Gender experts from across the CGIAR met in Montpellier in the week of 17 June, 2013 to explore how to bring a stronger gender focus across international research work in the CGIAR and its new Research-for-development Programmes (CRPs).The gender agenda features prominently in new thinking around the outcome-focused programmes of the CGIAR. Women often make up at least half of all farmers in many locations, perform many of the most laborious tasks alongside many other roles and yet the research, advisory and education systems that serve them are too often blind to, or in many cases consciously exclude, their particular needs. The meeting provided an excellent venue for discussion of taking forward CGIAR engagement in the Gender in Agriculture Partnership (GAP). Mark Holderness and Jennie Dey de Pryck of the GFAR Secretariat discussed the GAP initiative with the CGIAR Gender and Agriculture Research Network, a number of whose members are already active in GAP actions.
As a rapidly-growing collective movement for change, the GAP is now providing the open and inclusive multi-institutional platform required to trigger large scale collective actions on gender-equality across a wide range of agricultural systems. No one institution can achieve these alone and for many reasons gender issues are often unduly sidelined in agricultural communities and institutions. The partners in GAP are working to place gender equity and women’s empowerment at the heart of agricultural policy, research and development, capacity-development and institutional-building agendas.
The new focus shown by a number of CRPs is now creating transformative agendas to directly address the institutional, social and cultural constraints faced by women farmers. These aim to foster systems of innovation specifically targeting women’s needs and opportunities, to increase their access to, and control of, agricultural assets, inputs and benefits. However, the CGIAR Gender and Agriculture Research Network members recognized that they face significant constraints of capacities and investment that need to be remedied urgently, to bring the impacts required to meet the vital needs of women farmers in food and nutrition security, enhanced incomes and rural development.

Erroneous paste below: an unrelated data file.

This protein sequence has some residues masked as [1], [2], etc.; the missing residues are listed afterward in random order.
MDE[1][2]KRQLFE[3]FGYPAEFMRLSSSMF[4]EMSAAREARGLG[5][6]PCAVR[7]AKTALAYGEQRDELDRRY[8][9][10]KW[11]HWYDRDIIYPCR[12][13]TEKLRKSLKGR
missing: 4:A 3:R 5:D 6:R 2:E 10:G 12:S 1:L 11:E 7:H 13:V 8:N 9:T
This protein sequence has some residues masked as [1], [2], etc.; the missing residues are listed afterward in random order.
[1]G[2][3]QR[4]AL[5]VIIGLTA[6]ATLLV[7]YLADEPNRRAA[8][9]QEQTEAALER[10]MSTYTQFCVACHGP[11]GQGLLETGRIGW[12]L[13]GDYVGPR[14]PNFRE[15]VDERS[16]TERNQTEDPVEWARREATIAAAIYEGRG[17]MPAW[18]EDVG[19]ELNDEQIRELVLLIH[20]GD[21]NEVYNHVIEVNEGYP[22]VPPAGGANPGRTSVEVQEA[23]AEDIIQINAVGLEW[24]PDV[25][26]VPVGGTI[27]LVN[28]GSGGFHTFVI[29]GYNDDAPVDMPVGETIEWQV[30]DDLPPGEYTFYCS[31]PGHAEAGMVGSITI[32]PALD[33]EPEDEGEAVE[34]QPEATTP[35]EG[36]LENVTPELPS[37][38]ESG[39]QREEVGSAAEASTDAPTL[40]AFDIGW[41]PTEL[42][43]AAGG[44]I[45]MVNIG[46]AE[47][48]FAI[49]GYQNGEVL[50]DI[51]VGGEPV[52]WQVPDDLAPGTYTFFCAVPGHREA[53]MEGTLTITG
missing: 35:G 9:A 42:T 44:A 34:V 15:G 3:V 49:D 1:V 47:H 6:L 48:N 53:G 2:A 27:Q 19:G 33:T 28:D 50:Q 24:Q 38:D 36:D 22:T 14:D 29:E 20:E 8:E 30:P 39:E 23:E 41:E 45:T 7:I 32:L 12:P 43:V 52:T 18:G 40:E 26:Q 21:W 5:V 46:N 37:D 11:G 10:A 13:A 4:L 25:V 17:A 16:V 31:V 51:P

There was a great deal of enthusiasm among all the CGIAR gender specialists present for joining efforts with the many other institutions already taking part in the GAP, to come together to address and fulfil the large scale changes required in agricultural systems. Linkage with the CRPs, alongside commitments from others such as UN women, FAO, IFAD, WFP, the World Bank, Regional Fora and a wide range of national actors from public private and civil organizations is creating a major impetus for change in the way we think and act in rural development.
The meeting discussed ways in which the GAP umbrella could cross-link international research efforts with coordinated actions to address gender equity in specific countries. These include coherent actions in the seven countries addressed under the Programme for the Economic Empowerment of Rural Women (EERW) and conversely, engaging with other agencies to help achieve desired impacts in the country and thematic areas of the CRPs. GAP support is being provided to developing the gender strategies for specific CRPs, in particular the newly-launched Dryland Systems Programme.
GAP received strong endorsement from all CGIAR gender specialists present and other initiatives and connections are now being explored to help the CRPs give due attention to gender equity as a core part of their functions and re-imagine the agenda for agricultural research and innovation.